so not himself

When I went up to kiss Calvin goodnight on Sunday, after his third dose of a third antiepileptic drug that I buried—along with his others—into his yogurt at dinner, (one and a half of a round white pill, three salmon-colored oval pills and one half of this new baby-blue colored oval pill,) he didn’t smile. He almost always smiles, but not this time.

I gently lifted his head to give him a bottle of water, then stroked his face and told him I loved him. Since starting the new drug he’s been sleeping restlessly, and I’ve found him uncovered in the middle of the night, knees tucked up underneath his belly rubbing his head in his hands. Sometimes he whimpers.

It almost makes me ill—carves a nervous hollow pit into my stomach—to think about how these powerful drugs must make him feel. I wonder if he wonders why he feels so odd, so bad, so euphoric, so irritable, so dizzy, so weak, so headachey, so uncoordinated, so tired, so wired—so not himself. But then, what exactly is himself? I ask. Calvin has been on nine different courses of antiepileptic medications, sometimes as many as four at a time, since he was only two years old.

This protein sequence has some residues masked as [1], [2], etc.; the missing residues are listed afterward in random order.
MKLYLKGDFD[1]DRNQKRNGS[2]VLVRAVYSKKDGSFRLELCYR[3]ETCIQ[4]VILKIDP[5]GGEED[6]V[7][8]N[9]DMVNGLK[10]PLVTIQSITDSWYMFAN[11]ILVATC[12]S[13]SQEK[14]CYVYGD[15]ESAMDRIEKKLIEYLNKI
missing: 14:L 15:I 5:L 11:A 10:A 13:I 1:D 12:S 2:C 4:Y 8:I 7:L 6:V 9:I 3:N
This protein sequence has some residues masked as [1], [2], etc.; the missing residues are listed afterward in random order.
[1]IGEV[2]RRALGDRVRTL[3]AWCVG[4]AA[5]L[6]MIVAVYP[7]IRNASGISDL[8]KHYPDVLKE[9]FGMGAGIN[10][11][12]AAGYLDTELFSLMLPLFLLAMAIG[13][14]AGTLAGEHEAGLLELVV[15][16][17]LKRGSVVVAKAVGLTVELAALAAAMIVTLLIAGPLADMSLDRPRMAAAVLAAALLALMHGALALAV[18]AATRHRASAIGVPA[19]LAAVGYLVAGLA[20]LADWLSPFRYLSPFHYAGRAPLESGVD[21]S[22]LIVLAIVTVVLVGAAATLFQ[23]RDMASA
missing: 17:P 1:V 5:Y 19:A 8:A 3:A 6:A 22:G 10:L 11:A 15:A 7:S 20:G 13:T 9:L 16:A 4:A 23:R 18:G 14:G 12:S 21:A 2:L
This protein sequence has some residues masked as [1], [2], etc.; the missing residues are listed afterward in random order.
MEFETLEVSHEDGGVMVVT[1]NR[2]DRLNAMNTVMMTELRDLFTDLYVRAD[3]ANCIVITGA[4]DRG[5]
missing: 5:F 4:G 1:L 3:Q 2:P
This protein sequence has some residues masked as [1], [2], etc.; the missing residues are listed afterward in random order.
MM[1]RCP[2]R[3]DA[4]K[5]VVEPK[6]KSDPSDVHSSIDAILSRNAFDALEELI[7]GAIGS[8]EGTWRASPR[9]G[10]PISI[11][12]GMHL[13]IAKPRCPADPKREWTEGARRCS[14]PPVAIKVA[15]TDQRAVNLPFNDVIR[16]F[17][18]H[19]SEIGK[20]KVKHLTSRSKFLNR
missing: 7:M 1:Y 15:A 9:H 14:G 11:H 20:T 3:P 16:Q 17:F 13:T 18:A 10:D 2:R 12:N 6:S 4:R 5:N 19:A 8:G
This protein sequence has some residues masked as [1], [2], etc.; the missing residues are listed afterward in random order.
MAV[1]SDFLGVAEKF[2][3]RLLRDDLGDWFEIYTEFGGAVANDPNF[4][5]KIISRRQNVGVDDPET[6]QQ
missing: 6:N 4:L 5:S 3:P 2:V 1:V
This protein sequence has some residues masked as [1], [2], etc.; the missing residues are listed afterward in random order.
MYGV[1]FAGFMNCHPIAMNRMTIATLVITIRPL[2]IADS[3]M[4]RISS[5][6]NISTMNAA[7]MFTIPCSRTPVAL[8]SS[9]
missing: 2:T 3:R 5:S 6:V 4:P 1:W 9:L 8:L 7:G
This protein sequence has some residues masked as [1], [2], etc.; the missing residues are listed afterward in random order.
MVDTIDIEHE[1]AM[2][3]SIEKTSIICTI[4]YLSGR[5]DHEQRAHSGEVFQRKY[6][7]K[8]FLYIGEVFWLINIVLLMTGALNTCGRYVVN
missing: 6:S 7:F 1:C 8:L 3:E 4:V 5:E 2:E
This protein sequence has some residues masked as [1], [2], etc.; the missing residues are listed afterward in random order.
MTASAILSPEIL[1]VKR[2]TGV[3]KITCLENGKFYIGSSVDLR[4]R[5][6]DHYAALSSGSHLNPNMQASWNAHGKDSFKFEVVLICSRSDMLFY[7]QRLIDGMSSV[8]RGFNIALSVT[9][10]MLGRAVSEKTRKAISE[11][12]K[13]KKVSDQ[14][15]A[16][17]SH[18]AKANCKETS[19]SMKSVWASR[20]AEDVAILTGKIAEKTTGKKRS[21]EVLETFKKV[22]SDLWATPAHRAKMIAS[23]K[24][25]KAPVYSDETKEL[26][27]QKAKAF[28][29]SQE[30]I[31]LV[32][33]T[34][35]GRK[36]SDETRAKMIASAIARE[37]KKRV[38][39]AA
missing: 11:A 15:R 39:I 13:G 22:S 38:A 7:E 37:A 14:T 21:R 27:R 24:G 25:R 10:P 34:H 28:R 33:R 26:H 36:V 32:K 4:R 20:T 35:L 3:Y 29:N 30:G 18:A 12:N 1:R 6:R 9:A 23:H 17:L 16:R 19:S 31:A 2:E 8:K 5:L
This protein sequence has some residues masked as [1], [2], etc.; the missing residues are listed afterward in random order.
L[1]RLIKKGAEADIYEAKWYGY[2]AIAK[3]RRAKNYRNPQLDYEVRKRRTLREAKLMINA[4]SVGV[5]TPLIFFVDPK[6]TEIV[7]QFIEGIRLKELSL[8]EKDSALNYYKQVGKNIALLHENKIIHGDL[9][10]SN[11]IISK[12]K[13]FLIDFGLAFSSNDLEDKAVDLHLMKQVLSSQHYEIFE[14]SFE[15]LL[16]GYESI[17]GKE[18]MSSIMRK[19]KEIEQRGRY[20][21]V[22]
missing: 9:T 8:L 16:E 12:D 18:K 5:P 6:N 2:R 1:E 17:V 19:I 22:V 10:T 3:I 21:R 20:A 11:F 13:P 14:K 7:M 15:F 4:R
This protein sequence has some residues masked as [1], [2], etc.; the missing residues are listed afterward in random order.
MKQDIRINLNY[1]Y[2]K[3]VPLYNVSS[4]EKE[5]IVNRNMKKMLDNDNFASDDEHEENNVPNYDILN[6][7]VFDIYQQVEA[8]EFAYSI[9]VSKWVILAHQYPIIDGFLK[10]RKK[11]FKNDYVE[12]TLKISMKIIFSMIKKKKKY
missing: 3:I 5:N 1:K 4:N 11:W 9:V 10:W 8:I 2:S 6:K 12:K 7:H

I worry these drugs are stealing away my Calvin, slowly turning him into a psycho right under my nose, but at such a rate it’s impossible to tell if it’s the drugs changing him or just the natural development of his personality. I can’t know. I’ll never know. Who might my son have been if not for these frigging seizures and mountains of chemical drugs? It’s just no life for a child, is it? Can you imagine if it was yours?

Please share Calvin’s Story with others. The only hope for a cure is to raise epilepsy awareness to an appropriate level that highlights its prevalence, its magnitude, its suffering and its costs. It’s as easy as pushing a button. You can do it, I know you can.

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